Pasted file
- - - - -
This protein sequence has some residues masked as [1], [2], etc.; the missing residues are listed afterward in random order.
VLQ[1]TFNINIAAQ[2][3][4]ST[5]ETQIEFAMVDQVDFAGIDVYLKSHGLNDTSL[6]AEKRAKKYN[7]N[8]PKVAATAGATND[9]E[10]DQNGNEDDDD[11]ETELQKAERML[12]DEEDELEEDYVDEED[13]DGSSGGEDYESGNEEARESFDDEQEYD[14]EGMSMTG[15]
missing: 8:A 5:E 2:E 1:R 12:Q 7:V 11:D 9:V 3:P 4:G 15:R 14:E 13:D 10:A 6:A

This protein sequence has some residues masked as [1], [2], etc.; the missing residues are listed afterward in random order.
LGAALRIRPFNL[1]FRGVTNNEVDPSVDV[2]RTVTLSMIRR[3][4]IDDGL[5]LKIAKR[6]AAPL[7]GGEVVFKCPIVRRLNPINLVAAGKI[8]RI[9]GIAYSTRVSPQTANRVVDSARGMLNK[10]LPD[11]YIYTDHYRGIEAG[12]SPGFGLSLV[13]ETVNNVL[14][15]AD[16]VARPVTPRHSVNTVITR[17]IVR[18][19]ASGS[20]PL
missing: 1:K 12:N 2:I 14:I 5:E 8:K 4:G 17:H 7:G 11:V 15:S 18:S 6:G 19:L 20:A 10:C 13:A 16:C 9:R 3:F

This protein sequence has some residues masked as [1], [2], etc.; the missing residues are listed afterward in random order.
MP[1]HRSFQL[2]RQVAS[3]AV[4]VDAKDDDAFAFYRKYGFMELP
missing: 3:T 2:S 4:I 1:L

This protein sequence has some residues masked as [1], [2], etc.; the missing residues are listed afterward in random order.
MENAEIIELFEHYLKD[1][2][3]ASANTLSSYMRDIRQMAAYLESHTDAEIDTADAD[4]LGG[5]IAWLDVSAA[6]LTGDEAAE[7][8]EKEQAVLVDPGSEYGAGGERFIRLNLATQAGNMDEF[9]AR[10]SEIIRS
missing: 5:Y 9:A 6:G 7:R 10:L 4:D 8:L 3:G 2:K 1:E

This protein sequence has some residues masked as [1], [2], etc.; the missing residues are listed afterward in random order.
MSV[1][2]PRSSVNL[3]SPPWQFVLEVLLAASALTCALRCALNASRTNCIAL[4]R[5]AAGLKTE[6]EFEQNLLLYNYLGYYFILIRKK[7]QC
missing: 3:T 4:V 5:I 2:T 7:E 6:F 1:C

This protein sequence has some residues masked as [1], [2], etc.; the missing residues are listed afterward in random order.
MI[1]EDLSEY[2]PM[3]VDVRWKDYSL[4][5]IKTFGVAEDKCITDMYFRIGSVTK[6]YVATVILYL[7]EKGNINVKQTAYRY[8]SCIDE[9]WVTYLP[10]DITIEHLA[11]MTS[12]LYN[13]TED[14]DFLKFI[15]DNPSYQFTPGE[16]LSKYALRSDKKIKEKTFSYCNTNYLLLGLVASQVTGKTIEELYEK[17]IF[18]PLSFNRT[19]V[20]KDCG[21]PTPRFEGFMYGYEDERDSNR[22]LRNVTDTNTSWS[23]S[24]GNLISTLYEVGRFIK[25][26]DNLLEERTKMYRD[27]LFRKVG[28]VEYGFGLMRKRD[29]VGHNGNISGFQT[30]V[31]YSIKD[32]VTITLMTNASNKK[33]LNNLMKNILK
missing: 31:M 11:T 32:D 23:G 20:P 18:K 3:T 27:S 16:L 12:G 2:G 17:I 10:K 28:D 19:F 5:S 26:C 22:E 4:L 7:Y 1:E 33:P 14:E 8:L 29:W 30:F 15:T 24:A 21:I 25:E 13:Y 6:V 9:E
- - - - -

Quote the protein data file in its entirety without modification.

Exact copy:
This protein sequence has some residues masked as [1], [2], etc.; the missing residues are listed afterward in random order.
VLQ[1]TFNINIAAQ[2][3][4]ST[5]ETQIEFAMVDQVDFAGIDVYLKSHGLNDTSL[6]AEKRAKKYN[7]N[8]PKVAATAGATND[9]E[10]DQNGNEDDDD[11]ETELQKAERML[12]DEEDELEEDYVDEED[13]DGSSGGEDYESGNEEARESFDDEQEYD[14]EGMSMTG[15]
missing: 8:A 5:E 2:E 1:R 12:Q 7:V 11:D 9:V 3:P 4:G 15:R 14:E 13:D 10:A 6:A

This protein sequence has some residues masked as [1], [2], etc.; the missing residues are listed afterward in random order.
LGAALRIRPFNL[1]FRGVTNNEVDPSVDV[2]RTVTLSMIRR[3][4]IDDGL[5]LKIAKR[6]AAPL[7]GGEVVFKCPIVRRLNPINLVAAGKI[8]RI[9]GIAYSTRVSPQTANRVVDSARGMLNK[10]LPD[11]YIYTDHYRGIEAG[12]SPGFGLSLV[13]ETVNNVL[14][15]AD[16]VARPVTPRHSVNTVITR[17]IVR[18][19]ASGS[20]PL
missing: 1:K 12:N 2:I 14:I 5:E 8:K 4:G 17:H 7:G 11:V 15:S 18:S 6:G 19:L 20:A 10:C 13:A 16:C 9:R 3:F

This protein sequence has some residues masked as [1], [2], etc.; the missing residues are listed afterward in random order.
MP[1]HRSFQL[2]RQVAS[3]AV[4]VDAKDDDAFAFYRKYGFMELP
missing: 3:T 2:S 4:I 1:L

This protein sequence has some residues masked as [1], [2], etc.; the missing residues are listed afterward in random order.
MENAEIIELFEHYLKD[1][2][3]ASANTLSSYMRDIRQMAAYLESHTDAEIDTADAD[4]LGG[5]IAWLDVSAA[6]LTGDEAAE[7][8]EKEQAVLVDPGSEYGAGGERFIRLNLATQAGNMDEF[9]AR[10]SEIIRS
missing: 5:Y 9:A 6:G 7:R 10:L 4:D 8:L 3:G 2:K 1:E

This protein sequence has some residues masked as [1], [2], etc.; the missing residues are listed afterward in random order.
MSV[1][2]PRSSVNL[3]SPPWQFVLEVLLAASALTCALRCALNASRTNCIAL[4]R[5]AAGLKTE[6]EFEQNLLLYNYLGYYFILIRKK[7]QC
missing: 3:T 4:V 5:I 2:T 7:E 6:F 1:C

This protein sequence has some residues masked as [1], [2], etc.; the missing residues are listed afterward in random order.
MI[1]EDLSEY[2]PM[3]VDVRWKDYSL[4][5]IKTFGVAEDKCITDMYFRIGSVTK[6]YVATVILYL[7]EKGNINVKQTAYRY[8]SCIDE[9]WVTYLP[10]DITIEHLA[11]MTS[12]LYN[13]TED[14]DFLKFI[15]DNPSYQFTPGE[16]LSKYALRSDKKIKEKTFSYCNTNYLLLGLVASQVTGKTIEELYEK[17]IF[18]PLSFNRT[19]V[20]KDCG[21]PTPRFEGFMYGYEDERDSNR[22]LRNVTDTNTSWS[23]S[24]GNLISTLYEVGRFIK[25][26]DNLLEERTKMYRD[27]LFRKVG[28]VEYGFGLMRKRD[29]VGHNGNISGFQT[30]V[31]YSIKD[32]VTITLMTNASNKK[33]LNNLMKNILK
missing: 31:M 11:T 32:D 23:G 20:P 18:K 3:T 27:S 16:L 12:G 2:G 17:I 10:K 28:D 19:F 5:S 26:C 22:E 4:L 7:Y 1:E 33:P 14:E 8:L 29:W 30:F 15:T 24:A 21:I 25:E 13:Y 6:V 9:E